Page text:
Friday, October 19, 2012
College admissions officers do look at students' online behavior, report that students get hurt by their online reputations
A college newspaper, the Hoya, for Georgetown University in Washington DC, in an article Oct. 16 by Ted Murphy, reports that now (according to Kaplan Test Prep) 27% of admissions officers say they look at an applicant’s Facebook and other social media or online behavior (such as Google or Bing searches) before making decisions on admission. What is disturbing is that more of them admit to reporting getting adverse impressions from applicants’ social media.
Again, I’ve been concerned that social media can become a tool for promoting social conformity.
And some admissions officers might identify the wrong people, or believe misleading information posted or tagged by others.
It’s not clear what happens with a student who has little or no social media presence. Even today, some teens or high school students (as in church congregations) tell me that they see no point in accumulating “friends” online and giving others the power to “reject” them. Some say they would just rather operate in the “real world” in making friends, and feel that the pressure online is distracting.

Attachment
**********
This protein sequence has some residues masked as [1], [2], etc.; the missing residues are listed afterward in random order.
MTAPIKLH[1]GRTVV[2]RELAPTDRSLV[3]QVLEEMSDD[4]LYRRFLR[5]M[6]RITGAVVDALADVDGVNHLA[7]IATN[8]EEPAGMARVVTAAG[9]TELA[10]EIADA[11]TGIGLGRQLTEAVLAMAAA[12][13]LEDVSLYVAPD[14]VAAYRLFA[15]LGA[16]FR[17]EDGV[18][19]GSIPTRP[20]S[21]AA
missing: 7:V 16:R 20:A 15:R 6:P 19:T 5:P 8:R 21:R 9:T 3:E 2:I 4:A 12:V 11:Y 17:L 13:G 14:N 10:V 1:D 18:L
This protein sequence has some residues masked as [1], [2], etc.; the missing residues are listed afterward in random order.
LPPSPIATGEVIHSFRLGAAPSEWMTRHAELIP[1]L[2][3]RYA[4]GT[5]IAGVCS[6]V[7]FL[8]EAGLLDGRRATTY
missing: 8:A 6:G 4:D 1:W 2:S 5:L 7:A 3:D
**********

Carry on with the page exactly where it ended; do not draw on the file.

On the other hand, attractive or gregarious students at large campuses often accumulate hundreds of Facebook friends, even while keeping most of their profiles visible only to friends.
The Hoya story is here.
Pictures: today’s train ride, near Romney, W Va. Some people who live near this Potomac Eagle line seem to live unplugged, off the grid.